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51I7PdIYtML._SY120_ I recently finished reading José Saramago's novel Blindness.  From Wikipedia:

Blindness is the story of an unexplained mass epidemic of blindness afflicting nearly everyone in an unnamed city, and the social breakdown that swiftly follows.

I enjoyed it...enough to go ahead and order and start the sequel, Seeing.  I  couldn't help thinking of The Road (another society in extreme crisis).  With an exception or two (one of them big), Blindness didn't explore the potential for evil, for the strong to prey on the weak, to the extent that The Road did.


The Pillars of the Earth


Yesterday I finished listening to The Pillars of the Earth.  Lisa is in a book club, and Pillars is this month's selection.  It's a very long book, so we decided get it from Audible (40 hours unabridged) and listen to it in the van (while the kids watch DVDs) during our road trips over the holidays and for the inauguration.

From Wikipedia:

The Pillars of the Earth is a historical novel by Ken Follett published in 1989 about the building of a cathedral in Kingsbridge, England. It is set in the middle of the 12th century, primarily during the time known as The Anarchy, between the time of the sinking of the White Ship and the murder of Thomas Becket.

The book traces the development of Gothic Architecture out of the preceding Romanesque Architecture and the fortunes of the Kingsbridge priory against the backdrop of actual historical events of the time. Although Kingsbridge is the name of an actual English town, the Kingsbridge in the novel is actually a fictional location representative of a typical market town of the time.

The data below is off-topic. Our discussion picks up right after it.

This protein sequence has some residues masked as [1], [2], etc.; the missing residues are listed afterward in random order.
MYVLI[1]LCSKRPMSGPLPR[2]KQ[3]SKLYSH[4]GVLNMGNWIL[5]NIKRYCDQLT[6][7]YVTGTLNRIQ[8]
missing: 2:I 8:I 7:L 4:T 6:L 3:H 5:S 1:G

I enjoyed it, but 40 hours of listening is a long book!  I get the impression that we didn't enjoy it as much as others we've talked to about it.  By the end, Lisa and I were both ready for it to be over.  I think we're also both in agreement that the sexual content of the book was one of its weakest aspects.  It's not like we're prudes when it comes to sex in art and movies, but in this book it was...I'm not sure what the right word is...melodramatic, cheesy, overwrought, lame...something like that.  I wonder if we experienced it differently because we listened instead of reading on paper.



PontoonGK I recently finished reading Pontoon by Garrison Keillor, another novel in the Lake Wobegon series.  As usual it was enjoyable light reading.  Since I was often reading it in bits and pieces, I occasionally had a hard time distinguishing between the multiple female protagonists.


The Blind Side

blindside Last week I finished reading Michael Lewis' The Blind Side: Evolution of a Game.  From Wikipedia:

The Blind Side: Evolution of a Game is a book by Michael Lewis released in 2006 about American football. It features two dominant storylines. The first is an examination of how offensive football strategy has evolved over the past three decades in large part due to Lawrence Taylor's arrival in the 1980s and how this evolution has placed an increased importance on the role of the left tackle. The second storyline features Michael Oher, the current starting left tackle for the Ole Miss football team. Lewis follows Oher from his impoverished upbringings through his years at Briarcrest Christian School and on to his current position as one of the most highly coveted prospects in college football.